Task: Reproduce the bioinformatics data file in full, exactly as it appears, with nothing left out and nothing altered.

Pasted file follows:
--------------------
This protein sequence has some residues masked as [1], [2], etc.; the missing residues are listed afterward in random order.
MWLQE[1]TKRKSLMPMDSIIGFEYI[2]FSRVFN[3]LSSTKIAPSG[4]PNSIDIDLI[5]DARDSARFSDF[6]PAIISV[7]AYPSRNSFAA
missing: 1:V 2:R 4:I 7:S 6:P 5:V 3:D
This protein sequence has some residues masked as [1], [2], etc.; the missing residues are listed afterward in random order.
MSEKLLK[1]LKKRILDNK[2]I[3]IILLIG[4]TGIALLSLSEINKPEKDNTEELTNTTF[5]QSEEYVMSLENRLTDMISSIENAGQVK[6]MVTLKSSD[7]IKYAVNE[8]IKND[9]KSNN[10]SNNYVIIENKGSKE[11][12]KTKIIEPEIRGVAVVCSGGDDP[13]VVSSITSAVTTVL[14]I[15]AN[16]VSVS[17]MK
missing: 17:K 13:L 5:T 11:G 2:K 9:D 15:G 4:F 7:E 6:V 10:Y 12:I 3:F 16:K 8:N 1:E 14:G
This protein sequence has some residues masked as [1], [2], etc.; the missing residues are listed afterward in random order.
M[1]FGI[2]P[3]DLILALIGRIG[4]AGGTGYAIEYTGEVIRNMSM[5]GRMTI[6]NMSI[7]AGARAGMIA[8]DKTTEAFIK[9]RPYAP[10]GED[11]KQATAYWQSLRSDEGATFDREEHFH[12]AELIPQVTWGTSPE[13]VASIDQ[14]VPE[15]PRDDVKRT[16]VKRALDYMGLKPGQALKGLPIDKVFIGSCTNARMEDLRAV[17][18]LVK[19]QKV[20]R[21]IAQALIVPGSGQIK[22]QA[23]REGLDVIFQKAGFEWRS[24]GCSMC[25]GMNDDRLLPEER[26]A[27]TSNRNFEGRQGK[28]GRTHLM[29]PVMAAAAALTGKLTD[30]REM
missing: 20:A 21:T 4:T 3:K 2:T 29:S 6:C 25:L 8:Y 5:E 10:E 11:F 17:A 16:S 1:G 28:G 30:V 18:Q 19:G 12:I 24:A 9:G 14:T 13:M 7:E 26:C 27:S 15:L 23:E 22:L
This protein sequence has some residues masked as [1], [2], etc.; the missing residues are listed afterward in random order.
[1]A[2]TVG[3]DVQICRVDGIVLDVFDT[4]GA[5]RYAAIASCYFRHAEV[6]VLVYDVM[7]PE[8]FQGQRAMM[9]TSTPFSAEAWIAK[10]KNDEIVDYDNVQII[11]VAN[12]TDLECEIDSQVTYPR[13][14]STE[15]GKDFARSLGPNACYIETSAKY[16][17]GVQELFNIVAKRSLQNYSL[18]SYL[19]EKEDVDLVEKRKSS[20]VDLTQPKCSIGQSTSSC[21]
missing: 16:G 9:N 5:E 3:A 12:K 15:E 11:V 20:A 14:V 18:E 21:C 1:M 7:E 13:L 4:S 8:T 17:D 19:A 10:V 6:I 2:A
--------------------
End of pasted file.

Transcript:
This protein sequence has some residues masked as [1], [2], etc.; the missing residues are listed afterward in random order.
MWLQE[1]TKRKSLMPMDSIIGFEYI[2]FSRVFN[3]LSSTKIAPSG[4]PNSIDIDLI[5]DARDSARFSDF[6]PAIISV[7]AYPSRNSFAA
missing: 1:V 2:R 4:I 7:S 6:P 5:V 3:D
This protein sequence has some residues masked as [1], [2], etc.; the missing residues are listed afterward in random order.
MSEKLLK[1]LKKRILDNK[2]I[3]IILLIG[4]TGIALLSLSEINKPEKDNTEELTNTTF[5]QSEEYVMSLENRLTDMISSIENAGQVK[6]MVTLKSSD[7]IKYAVNE[8]IKND[9]KSNN[10]SNNYVIIENKGSKE[11][12]KTKIIEPEIRGVAVVCSGGDDP[13]VVSSITSAVTTVL[14]I[15]AN[16]VSVS[17]MK
missing: 17:K 13:L 5:T 11:G 2:K 9:D 15:G 4:F 7:E 6:V 10:Y 12:I 3:F 16:K 8:N 1:E 14:G
This protein sequence has some residues masked as [1], [2], etc.; the missing residues are listed afterward in random order.
M[1]FGI[2]P[3]DLILALIGRIG[4]AGGTGYAIEYTGEVIRNMSM[5]GRMTI[6]NMSI[7]AGARAGMIA[8]DKTTEAFIK[9]RPYAP[10]GED[11]KQATAYWQSLRSDEGATFDREEHFH[12]AELIPQVTWGTSPE[13]VASIDQ[14]VPE[15]PRDDVKRT[16]VKRALDYMGLKPGQALKGLPIDKVFIGSCTNARMEDLRAV[17][18]LVK[19]QKV[20]R[21]IAQALIVPGSGQIK[22]QA[23]REGLDVIFQKAGFEWRS[24]GCSMC[25]GMNDDRLLPEER[26]A[27]TSNRNFEGRQGK[28]GRTHLM[29]PVMAAAAALTGKLTD[30]REM
missing: 20:A 21:T 4:T 3:K 2:T 29:S 6:C 25:L 8:Y 5:E 10:E 11:F 17:A 16:S 1:G 28:G 30:V 18:Q 19:G 12:I 24:A 9:G 14:T 13:M 7:E 26:C 27:S 15:L 23:E 22:L
This protein sequence has some residues masked as [1], [2], etc.; the missing residues are listed afterward in random order.
[1]A[2]TVG[3]DVQICRVDGIVLDVFDT[4]GA[5]RYAAIASCYFRHAEV[6]VLVYDVM[7]PE[8]FQGQRAMM[9]TSTPFSAEAWIAK[10]KNDEIVDYDNVQII[11]VAN[12]TDLECEIDSQVTYPR[13][14]STE[15]GKDFARSLGPNACYIETSAKY[16][17]GVQELFNIVAKRSLQNYSL[18]SYL[19]EKEDVDLVEKRKSS[20]VDLTQPKCSIGQSTSSC[21]
missing: 16:G 9:N 5:E 3:A 12:K 15:E 11:V 20:A 14:V 18:E 21:C 1:M 7:E 13:L 4:S 8:T 17:D 19:A 10:V 6:I 2:A